The Senate Education Appropriations subcommittee voted 5-3 today to bolster and align two state scholarship programs that provide education choice to economically disadvantaged students.
SB 1220, a bill that spells out rules for teacher training and qualifications, also includes provisions aimed at aligning policies between the new Family Empowerment Scholarship, adopted last year and serving 18,000 students, and the Florida Tax Credit Scholarship, created in 2001 and serving 108,000 students.
Both scholarship programs serve students from lower-income and working-class families. The primary difference is that the Florida Tax Credit Scholarship is funded by corporations that receive a 100 percent tax credit, and the Family Empowerment Scholarship is funded directly from the state education budget.
The bill adopted today included an amendment proposed by Education Committee Chairman Manny Diaz, R-Hialeah, that would increased the allowed enrollment growth in the Family Empowerment Scholarship. Under current law, the program can grow by up to 0.25 of total public school enrollment each year, which is roughly 7,000 students. His amendment increases the amount to 1 percent, or roughly 28,000. It also maintains the current income eligibility rules for Florida Tax Credit Scholarship. In that program, household incomes must not exceed 260 percent of the federal poverty level. An earlier version of the bill increased that percentage.
Other changes include:
- Allowing Florida Tax Credit Scholarship students to continue receiving the scholarship until they graduate from high school or turn 21, aligning it with the Family Empowerment Scholarship provision. Now, Florida Tax Credit students must reapply each year.
- Allowing any Florida Tax Credit Scholarship student to transfer to the Family Empowerment Scholarship, as long as he or she attended a public school the year prior to entering the program.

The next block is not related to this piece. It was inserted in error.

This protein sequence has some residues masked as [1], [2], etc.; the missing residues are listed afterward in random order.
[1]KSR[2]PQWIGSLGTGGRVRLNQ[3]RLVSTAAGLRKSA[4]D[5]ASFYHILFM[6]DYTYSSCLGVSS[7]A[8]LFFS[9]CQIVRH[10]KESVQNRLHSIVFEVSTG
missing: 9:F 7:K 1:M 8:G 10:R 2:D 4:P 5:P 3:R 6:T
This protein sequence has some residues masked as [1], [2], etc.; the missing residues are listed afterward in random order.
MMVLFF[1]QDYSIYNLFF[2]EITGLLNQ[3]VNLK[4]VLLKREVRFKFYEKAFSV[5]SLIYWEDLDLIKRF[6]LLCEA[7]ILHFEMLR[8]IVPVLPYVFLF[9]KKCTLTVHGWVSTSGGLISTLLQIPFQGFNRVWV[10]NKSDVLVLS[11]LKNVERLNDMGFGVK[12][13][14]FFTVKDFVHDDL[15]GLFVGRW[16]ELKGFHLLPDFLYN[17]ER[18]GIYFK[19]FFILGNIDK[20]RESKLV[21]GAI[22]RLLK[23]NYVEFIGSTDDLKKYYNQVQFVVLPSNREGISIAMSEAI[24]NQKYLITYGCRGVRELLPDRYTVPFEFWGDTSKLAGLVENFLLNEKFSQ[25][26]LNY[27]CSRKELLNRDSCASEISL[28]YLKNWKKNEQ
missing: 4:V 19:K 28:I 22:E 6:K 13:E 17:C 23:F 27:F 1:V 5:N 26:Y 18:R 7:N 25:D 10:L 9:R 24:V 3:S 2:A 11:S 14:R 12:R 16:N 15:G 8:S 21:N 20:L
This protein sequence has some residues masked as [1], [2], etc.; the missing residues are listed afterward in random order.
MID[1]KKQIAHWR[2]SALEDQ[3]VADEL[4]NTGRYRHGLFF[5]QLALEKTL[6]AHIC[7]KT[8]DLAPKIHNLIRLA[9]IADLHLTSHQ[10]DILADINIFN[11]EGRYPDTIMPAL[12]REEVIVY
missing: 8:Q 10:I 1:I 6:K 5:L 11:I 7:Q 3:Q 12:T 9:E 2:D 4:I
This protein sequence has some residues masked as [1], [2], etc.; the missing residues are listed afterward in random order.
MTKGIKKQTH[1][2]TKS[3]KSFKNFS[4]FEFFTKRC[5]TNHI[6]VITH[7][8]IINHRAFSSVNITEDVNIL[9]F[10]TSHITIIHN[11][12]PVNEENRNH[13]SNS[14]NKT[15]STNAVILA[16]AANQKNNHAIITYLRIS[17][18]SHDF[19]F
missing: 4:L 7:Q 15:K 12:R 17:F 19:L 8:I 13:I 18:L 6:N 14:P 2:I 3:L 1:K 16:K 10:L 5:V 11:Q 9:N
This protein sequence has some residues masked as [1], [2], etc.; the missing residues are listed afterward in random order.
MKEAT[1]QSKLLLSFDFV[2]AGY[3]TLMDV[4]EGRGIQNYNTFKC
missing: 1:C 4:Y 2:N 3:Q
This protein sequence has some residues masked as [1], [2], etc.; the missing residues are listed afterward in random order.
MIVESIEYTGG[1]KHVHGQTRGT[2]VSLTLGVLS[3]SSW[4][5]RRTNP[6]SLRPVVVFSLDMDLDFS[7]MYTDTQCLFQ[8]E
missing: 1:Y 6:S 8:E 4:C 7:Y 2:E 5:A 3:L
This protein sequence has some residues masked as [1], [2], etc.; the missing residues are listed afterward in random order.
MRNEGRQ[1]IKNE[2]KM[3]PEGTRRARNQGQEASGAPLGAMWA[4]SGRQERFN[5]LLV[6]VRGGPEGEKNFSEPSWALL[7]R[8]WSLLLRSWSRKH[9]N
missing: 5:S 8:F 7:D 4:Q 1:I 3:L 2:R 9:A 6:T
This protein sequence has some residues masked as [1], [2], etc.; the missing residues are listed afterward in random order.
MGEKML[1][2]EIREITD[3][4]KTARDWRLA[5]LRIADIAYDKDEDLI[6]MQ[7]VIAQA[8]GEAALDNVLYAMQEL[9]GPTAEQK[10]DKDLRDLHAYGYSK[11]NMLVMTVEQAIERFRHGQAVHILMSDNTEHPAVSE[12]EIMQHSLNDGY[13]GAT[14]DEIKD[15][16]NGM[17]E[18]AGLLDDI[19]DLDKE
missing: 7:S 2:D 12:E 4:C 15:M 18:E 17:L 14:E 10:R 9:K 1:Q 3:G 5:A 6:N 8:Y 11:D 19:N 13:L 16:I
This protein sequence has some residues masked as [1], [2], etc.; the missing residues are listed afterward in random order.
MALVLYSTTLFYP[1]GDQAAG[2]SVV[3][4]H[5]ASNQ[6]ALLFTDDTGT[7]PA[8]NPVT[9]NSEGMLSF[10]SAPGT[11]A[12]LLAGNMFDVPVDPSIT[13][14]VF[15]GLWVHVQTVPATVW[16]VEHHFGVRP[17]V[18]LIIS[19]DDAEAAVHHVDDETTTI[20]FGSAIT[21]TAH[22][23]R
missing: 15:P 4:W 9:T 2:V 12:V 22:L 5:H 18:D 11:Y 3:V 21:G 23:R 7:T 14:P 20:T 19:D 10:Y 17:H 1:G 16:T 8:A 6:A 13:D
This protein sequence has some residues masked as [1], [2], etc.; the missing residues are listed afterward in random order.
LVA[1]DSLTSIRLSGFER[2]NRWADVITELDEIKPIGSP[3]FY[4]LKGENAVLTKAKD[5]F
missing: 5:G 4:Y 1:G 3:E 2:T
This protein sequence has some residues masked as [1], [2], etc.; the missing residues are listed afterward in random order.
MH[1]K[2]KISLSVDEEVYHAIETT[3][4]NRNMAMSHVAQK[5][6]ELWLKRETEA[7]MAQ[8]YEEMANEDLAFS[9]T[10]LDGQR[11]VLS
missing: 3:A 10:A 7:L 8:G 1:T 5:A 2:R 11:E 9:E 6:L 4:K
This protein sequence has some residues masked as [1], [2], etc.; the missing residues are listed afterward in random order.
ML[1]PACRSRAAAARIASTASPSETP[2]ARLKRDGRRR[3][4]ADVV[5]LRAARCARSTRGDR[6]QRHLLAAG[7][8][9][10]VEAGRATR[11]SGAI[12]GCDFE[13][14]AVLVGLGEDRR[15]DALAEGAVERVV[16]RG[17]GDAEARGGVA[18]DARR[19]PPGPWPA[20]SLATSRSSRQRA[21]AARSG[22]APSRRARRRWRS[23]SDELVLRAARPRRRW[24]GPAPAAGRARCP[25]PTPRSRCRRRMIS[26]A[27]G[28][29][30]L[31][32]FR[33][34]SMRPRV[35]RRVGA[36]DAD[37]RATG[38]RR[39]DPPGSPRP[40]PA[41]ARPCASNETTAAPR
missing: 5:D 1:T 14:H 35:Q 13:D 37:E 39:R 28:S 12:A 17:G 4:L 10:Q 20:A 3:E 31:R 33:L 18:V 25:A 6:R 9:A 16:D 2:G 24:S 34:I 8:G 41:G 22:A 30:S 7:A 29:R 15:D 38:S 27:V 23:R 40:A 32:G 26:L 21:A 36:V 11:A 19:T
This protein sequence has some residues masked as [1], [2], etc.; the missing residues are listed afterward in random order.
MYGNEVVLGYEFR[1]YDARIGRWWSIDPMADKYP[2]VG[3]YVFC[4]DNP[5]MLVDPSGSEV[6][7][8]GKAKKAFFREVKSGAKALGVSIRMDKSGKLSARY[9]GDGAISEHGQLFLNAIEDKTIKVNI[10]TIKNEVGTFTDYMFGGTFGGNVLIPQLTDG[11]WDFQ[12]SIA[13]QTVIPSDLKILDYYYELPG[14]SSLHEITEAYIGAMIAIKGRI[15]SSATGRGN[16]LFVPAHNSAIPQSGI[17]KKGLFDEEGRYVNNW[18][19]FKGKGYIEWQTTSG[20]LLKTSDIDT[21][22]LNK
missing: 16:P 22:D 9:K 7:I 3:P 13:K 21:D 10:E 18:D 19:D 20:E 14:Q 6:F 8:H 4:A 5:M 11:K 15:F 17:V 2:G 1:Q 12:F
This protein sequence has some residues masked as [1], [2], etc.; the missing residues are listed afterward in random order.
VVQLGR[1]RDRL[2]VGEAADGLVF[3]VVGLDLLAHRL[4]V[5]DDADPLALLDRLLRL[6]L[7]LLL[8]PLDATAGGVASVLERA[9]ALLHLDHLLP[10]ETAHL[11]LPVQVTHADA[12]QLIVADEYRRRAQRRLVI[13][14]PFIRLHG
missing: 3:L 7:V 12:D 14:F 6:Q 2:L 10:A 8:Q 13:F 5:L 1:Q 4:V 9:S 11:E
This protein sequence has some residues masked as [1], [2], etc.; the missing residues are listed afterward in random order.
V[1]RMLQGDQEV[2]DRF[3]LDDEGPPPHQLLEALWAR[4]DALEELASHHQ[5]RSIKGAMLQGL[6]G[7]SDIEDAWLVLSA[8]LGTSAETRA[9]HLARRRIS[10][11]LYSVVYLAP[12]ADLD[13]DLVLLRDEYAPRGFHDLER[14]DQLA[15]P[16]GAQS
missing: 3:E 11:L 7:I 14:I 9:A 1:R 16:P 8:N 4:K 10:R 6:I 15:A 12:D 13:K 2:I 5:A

- Allowing students in the Family Empowerment Scholarship program to take up to two state-supported virtual courses each year without cost. That provision already applies to Florida Tax Credit Scholarship students.
Diaz said the new bill seeks to continue what last year’s Legislature started: eliminating the wait list.
Present to speak in favor of the amended bill were stakeholders, including several parents and Elijah Robinson, a scholarship student from Jacksonville, who said the scholarship allowed him to escape the constant bullying at his public school that drove him to attempt self-harm.
“My life has completely changed from a year ago,” said Robinson, who will graduate this year from The Foundation Academy. “Please vote for this bill so that students like me can get help and not be forgotten.”
Michelle Porter, a mother of seven from Miami with three children on the Florida Tax Credit Scholarship, said she couldn’t imagine her life without the scholarship. One of her daughters was born with a rare disease and often was bullied at her public school.
“She would come home crying every night,” Porter said. “I wanted her to feel safe.”
Her daughter is now enrolled at a Catholic school, “where she is treated as an equal.”
Opponents called the bill an attempt to create a parallel state education system and expressed concern about possible discrimination. The Rev. Dr. Russell Meyer, executive director of the Florida Council of Churches, said he opposes allowing any public money to be used at religious schools, period.
“No public funds should be used to teach your religion,” he said. “If you continue to give a voucher so that households can go to any school, that any school meet all criteria and make sure no discriminatory beliefs prevent them from attending that school or harming their consciences while they are there.”
Sen. Jason Pizzo, D-Miami, who voted against the bill, said he didn’t think it was unreasonable to insist on “a baseline discrimination policy” for participating schools. He also said he thinks more emphasis should be placed on allowing families to have access to different public schools.
That’s already the case, Diaz responded.
“The Legislature passed an open enrollment policy that puts that decision squarely in the hands of the district,” he said. “It’s totally local control.”
Diaz also noted the scholarship program is small compared with the number of students educated statewide – 2.8 million.
“We’re trying to provide an opportunity for 28,000 kids,” Diaz said.
He said parents, not the government, are responsible for ensuring their children are in the learning environment that is best for them.
“At the end of the day, what they’re looking for is freedom and opportunity,” he said.
The bill now heads to the Senate Appropriations Committee. A similar bill, HB 7067, is scheduled to be heard today by the House Appropriations Committee, its final stop before heading to the House floor.